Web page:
It was reported by the Birmingham News last month that the Alabama Department of Public Health expects to eliminate by the end of September a backlog of nursing home inspections that has plagued the state for years. As you may recall, there had been harsh criticism from the federal government concerning the efforts in Alabama. Since then more inspectors have been hired and two branch offices opened to help regulate the state’s 233 nursing homes. Rick Harris, director of the department’s bureau of health provider standards, says that in addition to catching up for the first time in years on annual nursing home inspections, as required by federal law, Public Health officials have eliminated a backlog of investigations into complaints about nursing homes. In this regard, Mr. Harris said:
We’ve never been caught up on abuse allegations; we’re current on abuse allegations. We’ve never been caught up on informal dispute resolution meetings; we’re totally current on those. We’re doing better than I can ever remember us doing. We’ve got plenty of staff to get the work done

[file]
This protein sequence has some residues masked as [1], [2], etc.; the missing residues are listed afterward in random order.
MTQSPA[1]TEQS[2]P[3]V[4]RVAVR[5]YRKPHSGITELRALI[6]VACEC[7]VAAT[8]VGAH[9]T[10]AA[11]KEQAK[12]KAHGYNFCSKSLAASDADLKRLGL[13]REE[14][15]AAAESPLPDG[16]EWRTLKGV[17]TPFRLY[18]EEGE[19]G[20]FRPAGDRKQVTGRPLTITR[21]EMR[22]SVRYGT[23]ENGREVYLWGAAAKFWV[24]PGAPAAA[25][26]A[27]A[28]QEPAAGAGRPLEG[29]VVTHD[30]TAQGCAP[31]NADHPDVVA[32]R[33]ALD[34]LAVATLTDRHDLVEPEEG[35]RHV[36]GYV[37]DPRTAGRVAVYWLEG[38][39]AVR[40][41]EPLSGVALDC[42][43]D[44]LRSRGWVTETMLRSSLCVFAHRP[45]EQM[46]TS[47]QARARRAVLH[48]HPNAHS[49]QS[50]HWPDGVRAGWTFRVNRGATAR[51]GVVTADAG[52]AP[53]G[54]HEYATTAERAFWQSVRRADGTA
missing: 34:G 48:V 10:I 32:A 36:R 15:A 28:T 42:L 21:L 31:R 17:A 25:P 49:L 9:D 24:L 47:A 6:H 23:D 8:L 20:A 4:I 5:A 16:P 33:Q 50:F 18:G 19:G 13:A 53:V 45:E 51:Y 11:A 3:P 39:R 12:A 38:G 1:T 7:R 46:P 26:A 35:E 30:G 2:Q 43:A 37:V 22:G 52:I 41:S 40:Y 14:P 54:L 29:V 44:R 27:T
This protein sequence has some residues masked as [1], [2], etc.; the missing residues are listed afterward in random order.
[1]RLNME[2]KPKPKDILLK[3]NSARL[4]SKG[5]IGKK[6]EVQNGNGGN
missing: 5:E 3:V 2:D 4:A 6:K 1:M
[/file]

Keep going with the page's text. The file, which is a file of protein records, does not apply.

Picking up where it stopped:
Harris’s comments follow a May 9th report by the Government Accountability Office, the investigative arm of Congress. The report said many nursing home inspectors routinely overlook or minimize problems that pose a serious, immediate threat to patients — things such as malnutrition, severe bedsores or overuse of prescription medications. Nursing homes are supposed to be inspected once a year by state employees working under contract with the federal government, which sets stringent standards. Federal officials validate the work of state inspectors by accompanying them or doing follow-up surveys within a few weeks. The GAO found that state employees nationwide missed at least one serious deficiency in 15% of the inspections checked by federal officials.
In nine states, including Alabama, inspectors missed serious problems in more than 25% of the surveys analyzed from 2002 to 2007, according to the report. The other eight states most likely to miss serious deficiencies were Arizona, Missouri, New Mexico, Oklahoma, South Carolina, South Dakota, Tennessee and Wyoming. The GAO report was based on federal analysis of surveys that were conducted two years ago, when Alabama was struggling with a shortage of inspectors, according to Mr. Harris.
Over the past two years the state has increased wages for inspectors, who are registered nurses. It has also opened branch offices in Shelby and Mobile counties so inspectors won’t have to travel from Montgomery to nursing homes throughout the state.
The result has been a significant increase in inspectors, and the state is on track to clear up its backlog of inspections by the end of this fiscal year, Sept. 30. In addition, training has improved, and there have been no further problems with missed deficiencies. The state has been down to 33 nursing home inspectors, but now has 60 and that’s good news.
Source: Birmingham News
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